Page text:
Daylesford has announced a new partnership to help prevent surplus food from going to waste.
The award-winning organic farm is working with food app with a conscience, Too Good To Go, which will see food that hasn’t sold from Dayleford’s four Farmshop and Café sites in London become available for Too Good To Go’s three million UK users to rescue.
Too Good To Go lets people buy surplus food from restaurants, retailers and producers to stop it from going to waste. People simply download the free Too Good To Go app and search for nearby businesses with unsold food. App users then purchase a ‘Magic Bag’ of food, collect it at an allotted time and enjoy it.
Carole Bamford, Founder of Daylesford, explained: “Eliminating food waste is one of the most important ways we can each help to tackle the environmental crisis and it’s an issue we’ve always been passionate about highlighting and preventing at Daylesford. Our farmshops and cafés already redistribute unsold food and send their kitchen scraps to be composted and used in anaerobic digestion instead of landfill. This new partnership with Too Good To Go is another significant step towards our goal of zero waste and I’m delighted to be working with an organisation who shares our beliefs and values.”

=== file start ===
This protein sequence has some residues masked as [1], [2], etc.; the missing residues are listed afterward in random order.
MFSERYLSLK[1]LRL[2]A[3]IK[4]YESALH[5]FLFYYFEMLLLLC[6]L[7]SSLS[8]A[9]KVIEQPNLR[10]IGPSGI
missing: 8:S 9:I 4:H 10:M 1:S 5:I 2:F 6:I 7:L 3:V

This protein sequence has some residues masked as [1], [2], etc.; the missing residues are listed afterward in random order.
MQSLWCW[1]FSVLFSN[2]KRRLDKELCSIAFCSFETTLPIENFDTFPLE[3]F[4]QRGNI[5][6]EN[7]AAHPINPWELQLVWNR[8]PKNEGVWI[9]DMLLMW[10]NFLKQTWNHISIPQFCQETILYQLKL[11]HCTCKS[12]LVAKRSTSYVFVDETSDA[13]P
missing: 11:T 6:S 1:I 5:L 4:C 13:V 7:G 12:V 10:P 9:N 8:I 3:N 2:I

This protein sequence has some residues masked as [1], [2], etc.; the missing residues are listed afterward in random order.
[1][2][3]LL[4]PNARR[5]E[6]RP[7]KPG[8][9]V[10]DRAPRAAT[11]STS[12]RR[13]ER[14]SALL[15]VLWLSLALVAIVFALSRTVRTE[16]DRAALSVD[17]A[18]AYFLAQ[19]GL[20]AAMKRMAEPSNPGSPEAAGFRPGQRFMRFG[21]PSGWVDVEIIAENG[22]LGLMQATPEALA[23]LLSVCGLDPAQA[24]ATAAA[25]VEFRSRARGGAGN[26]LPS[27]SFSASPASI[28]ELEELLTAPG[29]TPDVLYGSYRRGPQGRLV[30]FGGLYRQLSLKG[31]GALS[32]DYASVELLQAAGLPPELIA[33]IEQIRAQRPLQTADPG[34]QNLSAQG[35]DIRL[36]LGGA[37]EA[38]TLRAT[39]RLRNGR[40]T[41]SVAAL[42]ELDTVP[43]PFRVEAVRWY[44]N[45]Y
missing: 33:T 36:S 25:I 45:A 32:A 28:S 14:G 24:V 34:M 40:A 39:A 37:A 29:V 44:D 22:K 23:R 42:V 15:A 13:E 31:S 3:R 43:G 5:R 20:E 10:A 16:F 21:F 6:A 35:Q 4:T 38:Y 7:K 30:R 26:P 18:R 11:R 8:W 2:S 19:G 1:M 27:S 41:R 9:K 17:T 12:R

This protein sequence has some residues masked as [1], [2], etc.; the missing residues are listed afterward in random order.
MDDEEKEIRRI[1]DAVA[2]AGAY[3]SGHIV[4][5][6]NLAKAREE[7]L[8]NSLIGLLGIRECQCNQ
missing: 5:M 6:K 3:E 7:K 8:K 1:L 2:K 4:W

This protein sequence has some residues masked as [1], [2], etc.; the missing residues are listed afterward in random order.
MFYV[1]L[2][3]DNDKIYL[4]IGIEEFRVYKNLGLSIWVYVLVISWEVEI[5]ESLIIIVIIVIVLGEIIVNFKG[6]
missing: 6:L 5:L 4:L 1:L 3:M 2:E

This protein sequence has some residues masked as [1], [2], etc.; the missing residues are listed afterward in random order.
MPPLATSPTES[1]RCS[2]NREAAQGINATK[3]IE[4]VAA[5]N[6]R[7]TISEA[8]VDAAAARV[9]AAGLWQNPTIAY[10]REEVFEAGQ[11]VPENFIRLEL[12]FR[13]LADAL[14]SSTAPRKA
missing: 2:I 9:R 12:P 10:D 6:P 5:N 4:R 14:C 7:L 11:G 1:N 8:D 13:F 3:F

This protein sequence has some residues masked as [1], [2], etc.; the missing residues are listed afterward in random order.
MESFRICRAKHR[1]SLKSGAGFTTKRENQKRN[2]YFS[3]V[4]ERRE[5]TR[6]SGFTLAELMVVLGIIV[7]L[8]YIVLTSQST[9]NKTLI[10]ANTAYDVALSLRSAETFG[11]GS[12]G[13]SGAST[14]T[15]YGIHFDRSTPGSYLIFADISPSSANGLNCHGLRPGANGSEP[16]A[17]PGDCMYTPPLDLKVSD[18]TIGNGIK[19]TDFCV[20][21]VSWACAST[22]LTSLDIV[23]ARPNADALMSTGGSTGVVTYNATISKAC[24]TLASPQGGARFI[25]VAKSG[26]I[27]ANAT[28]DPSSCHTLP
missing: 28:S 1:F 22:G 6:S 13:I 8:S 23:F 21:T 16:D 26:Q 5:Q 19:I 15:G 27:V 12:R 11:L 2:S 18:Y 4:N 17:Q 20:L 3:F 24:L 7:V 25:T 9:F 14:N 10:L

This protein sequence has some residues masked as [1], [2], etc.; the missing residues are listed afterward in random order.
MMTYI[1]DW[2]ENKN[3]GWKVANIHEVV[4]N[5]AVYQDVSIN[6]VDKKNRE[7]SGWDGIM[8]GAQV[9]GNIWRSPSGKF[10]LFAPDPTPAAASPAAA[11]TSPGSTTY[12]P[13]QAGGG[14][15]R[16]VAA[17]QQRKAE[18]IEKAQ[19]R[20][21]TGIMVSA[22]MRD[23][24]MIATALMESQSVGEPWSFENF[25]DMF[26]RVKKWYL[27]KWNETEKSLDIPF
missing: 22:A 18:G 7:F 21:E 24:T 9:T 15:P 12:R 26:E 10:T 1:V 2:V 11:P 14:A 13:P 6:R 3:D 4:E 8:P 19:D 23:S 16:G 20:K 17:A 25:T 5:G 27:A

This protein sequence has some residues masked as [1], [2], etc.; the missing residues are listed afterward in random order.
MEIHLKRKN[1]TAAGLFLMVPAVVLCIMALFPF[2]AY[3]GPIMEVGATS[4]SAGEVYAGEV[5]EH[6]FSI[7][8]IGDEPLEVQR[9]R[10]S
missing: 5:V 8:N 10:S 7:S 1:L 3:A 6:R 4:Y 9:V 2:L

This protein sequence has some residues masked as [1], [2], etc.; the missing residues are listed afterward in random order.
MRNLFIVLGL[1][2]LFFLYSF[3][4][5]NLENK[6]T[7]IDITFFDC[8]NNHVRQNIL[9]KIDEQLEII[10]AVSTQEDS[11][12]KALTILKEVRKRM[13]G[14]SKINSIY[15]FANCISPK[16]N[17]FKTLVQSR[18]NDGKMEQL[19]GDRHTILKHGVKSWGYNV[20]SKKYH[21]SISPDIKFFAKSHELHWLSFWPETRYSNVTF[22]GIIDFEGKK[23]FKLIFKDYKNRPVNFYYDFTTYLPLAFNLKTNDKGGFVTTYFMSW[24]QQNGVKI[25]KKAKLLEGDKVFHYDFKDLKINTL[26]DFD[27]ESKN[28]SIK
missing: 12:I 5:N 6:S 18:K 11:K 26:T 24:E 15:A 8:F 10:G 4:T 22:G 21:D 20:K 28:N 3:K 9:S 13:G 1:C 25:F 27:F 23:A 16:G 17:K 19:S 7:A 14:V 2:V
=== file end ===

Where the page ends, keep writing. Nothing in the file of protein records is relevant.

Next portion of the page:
Jamie Crummie, co-founder of Too Good To Go, added: “We’re delighted to welcome Daylesford to the Too Good To Go community of over 4,000 UK partner stores. With their passion for sustainability and appreciation for good food, our partnership is a natural fit.
“One third of all food produced is wasted and we’re dedicated to ensuring that food is enjoyed instead of thrown away. By having brands like Daylesford join our movement, we can continue to spread the word and move closer to our goal of creating a planet with no food waste.”
The relationship with Too Good To Go is designed to complement Dayleford’s long-standing charitable partnership with The Felix Project. Where food is not able to be collected and distributed to charities, it will be available for consumers to buy at a reduced price so that no edible food goes to waste.